BOGOR, Indonesia (27 February, 2013)_Rural people are playing a key role in reforesting Vietnam, using small, low-interest loans for household plantations that both supply the pulp and paper industry and act as personal savings accounts: When in need of fast cash, they can always cut down a few trees, says a new report by the Center for International Forestry Research (CIFOR).
Thomas Sikor, lead author of the report, says the scheme has helped turn this Southeast Asian nation into a model for other tropical countries seeking to slow forest loss and land degradation.
“The strategy is working,” he said, adding that Vietnam has now transferred a quarter of its forestland to households.
“Next to land rights, finance is one of the main factors that really allows so many smallholders to become involved. This has many more direct livelihood effects than pouring finance into large state-owned companies.”
Vietnam was once blanketed by plush, natural forest, with 14.3 million hectares accounting for 43 percent of land cover in 1945, according to the U.N. Food and Agriculture Organization. But by 2000, decades of war (including bombing and the dumping of defoliants by U.S. Forces), agricultural expansion and logging saw that number slashed in half.
An aggressive regeneration campaign has helped turn things around.
In many regions of the developing world, plantations are established by state entities, private companies and transnational corporations, Sikor notes.
But Vietnam has, in the last 20 years, been transferring forestland to individual households. Thanks to land reforms, they now hold 50-year use rights on more than a million hectares of forest – more than 40% of the country’s tree plantations, Sikor said in Financing Household Tree Plantations in Vietnam.
That’s actually double the area managed by the once-dominant state owned forest companies.
“This is what is so interesting about Vietnam,” he said.
While Vietnam’s plantations largely supply the pulp and paper industry, they can have important future uses in the country’s burgeoning for-export furniture industry, Sikor notes.
Next to land rights, finance is one of the main factors that really allows so many smallholders to become involved…this has many more direct livelihood effects than pouring finance into large state-owned companies.
Trade initiatives like the new reforms coming into place in the Lacey Act in the U.S., and the EU’s FLEG-T Voluntary Partnership Agreement should help ensure tables, chairs and other wood-based commodities from the country can be sourced from sustainable, ethically traded timber.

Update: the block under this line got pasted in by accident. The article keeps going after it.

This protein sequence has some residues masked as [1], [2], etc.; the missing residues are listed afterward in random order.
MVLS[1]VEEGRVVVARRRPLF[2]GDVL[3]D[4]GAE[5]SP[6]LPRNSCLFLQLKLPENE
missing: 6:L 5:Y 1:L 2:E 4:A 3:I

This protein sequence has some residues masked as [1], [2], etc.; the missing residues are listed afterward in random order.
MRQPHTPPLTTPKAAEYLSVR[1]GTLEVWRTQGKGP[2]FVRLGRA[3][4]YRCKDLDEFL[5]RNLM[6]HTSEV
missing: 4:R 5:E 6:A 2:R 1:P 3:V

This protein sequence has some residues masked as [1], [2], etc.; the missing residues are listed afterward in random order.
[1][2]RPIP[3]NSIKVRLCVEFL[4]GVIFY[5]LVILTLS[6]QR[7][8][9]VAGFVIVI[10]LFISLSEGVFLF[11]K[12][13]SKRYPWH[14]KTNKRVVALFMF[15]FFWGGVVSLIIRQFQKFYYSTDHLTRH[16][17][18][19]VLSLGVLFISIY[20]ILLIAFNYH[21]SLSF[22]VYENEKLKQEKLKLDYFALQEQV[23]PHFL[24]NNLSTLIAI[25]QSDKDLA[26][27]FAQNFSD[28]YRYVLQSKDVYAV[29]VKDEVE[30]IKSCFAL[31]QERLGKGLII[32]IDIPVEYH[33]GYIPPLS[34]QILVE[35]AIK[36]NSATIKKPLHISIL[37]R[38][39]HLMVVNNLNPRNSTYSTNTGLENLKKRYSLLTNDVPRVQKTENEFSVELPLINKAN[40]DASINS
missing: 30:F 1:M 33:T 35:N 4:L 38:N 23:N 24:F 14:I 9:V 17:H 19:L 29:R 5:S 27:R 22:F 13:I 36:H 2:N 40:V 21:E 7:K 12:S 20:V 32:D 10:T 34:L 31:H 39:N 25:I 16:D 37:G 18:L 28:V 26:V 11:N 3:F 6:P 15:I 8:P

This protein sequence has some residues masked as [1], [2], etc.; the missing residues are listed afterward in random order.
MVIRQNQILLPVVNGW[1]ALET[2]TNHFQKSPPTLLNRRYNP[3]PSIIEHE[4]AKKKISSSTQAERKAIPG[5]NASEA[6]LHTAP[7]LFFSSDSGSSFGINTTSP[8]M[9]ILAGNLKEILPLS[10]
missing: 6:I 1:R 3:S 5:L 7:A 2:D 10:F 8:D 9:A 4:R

“The goal is to keep the trade clean,” explains Sikor.
The spread of smallholder tree plantations is partially thanks to the fact that the state-owned banking system, which gives rural households widespread access to financial support. According to an analysis carried out by the Institute for Banking Strategy in 2008, 70% of all rural households in Vietnam receive credit, accounting for fully 25% of the country’s economic lending.
The government wishes to continue expanding reforestation through smallholders, as part of the Production Forest Development Policy, implemented in 2007, which wants to see 250,000 hectares a year established until 2015. The kinds of finance that are made available will largely determine the extent to which smallholders can play a key role in this strategy.
But not all forms of financial assistance are created equal, which is why Sikor examined five forms of credit that are available to rural Vietnamese, including the World Bank, the Kreditanstalt fur Wiederaufbau, and the Vietnam Bank for Agriculture and Rural Development.
According to his analysis, none of the financial options are perfect, but any policy that policymakers seeks to promote should have four key elements: a loan-based approach, require that commercial interest rates are charged, and require loan recipients to form small groups, as well as operate through the Bank for Social Policies.
All these recommendations, says Sikor, will minimise the need for external assistance and grants (which are increasingly difficult to acquire) and curtails leakage of finance to other activities.
The recommendations he has are not only applicable to Vietnam, says Sikor.
“The central message of our paper is that microfinance can be very helpful for supporting reforestation,” says Sikor.
“You just need to figure out the role assumed by tree plantations in the household economy and then offer a suitable portfolio of financial products.”
This work is part of the CGIAR Research Program on Forests, Trees and Agroforestry and was supported by Gesellschaft für Internationale Zusammenarbeit (GIZ).
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